<hr />
<div><br />
== Definition ==<br />
The '''tetrakaidecahedron''' (shown below) is a polyhedron studied in conjunction with foams and minimal surface area, space-filling shapes. The tetrakaidecahedron has 14 faces (6 quadrilateral and 8 hexagonal) and 24 vertices [1].<br />
<br />
[[Image:Tetrakaidecahedron.png|300px|center|thumb|From Wikimedia Commons.]]<br />
<br />
In 1887, Lord Kelvin proposed that the tetrakaidecahedron was the best shape for packing equal-sized objects together to fill space with minimal surface area. Kelvin thought about this problem in the context of the bubbles which make up a foam [1]. Kelvin's proposed tetrakaidecahedron actually had some slightly curved faces which improved upon the typical flat-faced polyhedron pictured above [2].<br />
<br />
[http://mathworld.wolfram.com/Tetradecahedron.html Click here for other 14-sided poyhedra.]<br />
<br />
[http://zapatopi.net/blog/?post=200407047160.make_your_own_kelvin_cells Click here to print a template to make your own tetrakaidecahedron!]<br />
<br />
== Applications ==<br />
<br />
Scientists still use packed tetrakaidecahedra as a model for regular, monodisperse foam. For example, Koehler, Hilgenfeldt, and Stone use tetrakaidecahedra in their paper, ''[[Liquid Flow through Aqueous Foams: The Node-Dominated Foam Drainage Equation]]''.<br />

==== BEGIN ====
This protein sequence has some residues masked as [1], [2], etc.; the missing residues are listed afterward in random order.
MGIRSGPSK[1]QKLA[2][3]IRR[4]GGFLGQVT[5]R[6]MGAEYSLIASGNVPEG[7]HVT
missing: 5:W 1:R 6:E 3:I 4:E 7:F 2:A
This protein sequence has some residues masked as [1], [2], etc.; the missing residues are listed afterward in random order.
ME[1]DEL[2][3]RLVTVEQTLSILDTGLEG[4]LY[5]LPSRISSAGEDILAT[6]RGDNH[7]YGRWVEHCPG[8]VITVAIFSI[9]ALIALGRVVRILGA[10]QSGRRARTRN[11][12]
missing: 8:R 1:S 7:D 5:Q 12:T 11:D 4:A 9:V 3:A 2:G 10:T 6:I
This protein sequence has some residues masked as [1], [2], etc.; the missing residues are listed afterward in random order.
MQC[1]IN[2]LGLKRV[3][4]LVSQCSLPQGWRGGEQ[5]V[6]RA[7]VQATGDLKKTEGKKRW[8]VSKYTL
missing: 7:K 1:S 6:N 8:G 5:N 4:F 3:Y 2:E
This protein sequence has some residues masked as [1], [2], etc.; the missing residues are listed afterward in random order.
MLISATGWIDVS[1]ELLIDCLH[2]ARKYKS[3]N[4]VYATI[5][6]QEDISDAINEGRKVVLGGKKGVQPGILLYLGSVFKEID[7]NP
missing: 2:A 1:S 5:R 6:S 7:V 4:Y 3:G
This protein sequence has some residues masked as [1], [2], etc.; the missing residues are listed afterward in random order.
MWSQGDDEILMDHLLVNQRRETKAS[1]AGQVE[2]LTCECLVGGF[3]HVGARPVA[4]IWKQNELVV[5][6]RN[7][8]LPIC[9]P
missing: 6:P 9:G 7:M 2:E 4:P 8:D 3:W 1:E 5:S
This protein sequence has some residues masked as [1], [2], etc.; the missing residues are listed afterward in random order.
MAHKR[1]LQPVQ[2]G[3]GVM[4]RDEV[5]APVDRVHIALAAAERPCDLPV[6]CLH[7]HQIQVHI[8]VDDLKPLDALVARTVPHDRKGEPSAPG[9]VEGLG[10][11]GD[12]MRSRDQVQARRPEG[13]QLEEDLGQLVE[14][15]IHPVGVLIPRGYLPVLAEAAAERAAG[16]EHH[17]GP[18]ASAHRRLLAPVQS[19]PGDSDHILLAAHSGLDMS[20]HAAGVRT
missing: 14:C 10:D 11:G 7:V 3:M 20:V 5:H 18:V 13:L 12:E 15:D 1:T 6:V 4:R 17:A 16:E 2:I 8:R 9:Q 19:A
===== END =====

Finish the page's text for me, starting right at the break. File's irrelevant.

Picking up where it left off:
<br />
The tetrakaidecahedron remained the best contender for a minimal surface area, space-filling shape from 1887 until 1994. In 1994, Weaire and Phalen presented a counter-example of a space-filling geometry with even less surface area in a Philosophical Magazine Letters article [2]. Architects used the Weaire-Phalen geometry in the design of the Beijing National Aquatics Center, "the water cube" [3]. <br />
<br />
Whether or not anyone has discovered the space-filling shape with the absolute minimum surface area is still an open problem [2]!<br />
<br />
== References ==<br />
[1] Weaire, Denis. "Kelvin and Ireland: Kelvin's Ideal Foam Structure," Journal of Physics: Conference Series '''158''' (2009).<br />
<br />
[2] Weisstein, Eric. [http://mathworld.wolfram.com/KelvinsConjecture.html "Kelvin's Conjecture."] From MathWorld--A Wolfram Web Resource.<br />
<br />
[3] Rogers, Peter. [http://www.guardian.co.uk/science/2004/may/06/research.science1 "Welcome to the WaterCube, the Experiment that Thinks it's a Swiming Pool,"] The Guardian (5 May 2004).</div>Perryhttp://soft-matter.seas.harvard.edu/index.php?title=Tetrakaidecahedron_(Kelvin_Cell)&diff=13427Tetrakaidecahedron (Kelvin Cell)2009-11-30T23:31:42Z<p>Perry: /* Applications */</p>
<hr />
<div><br />
== Definition ==<br />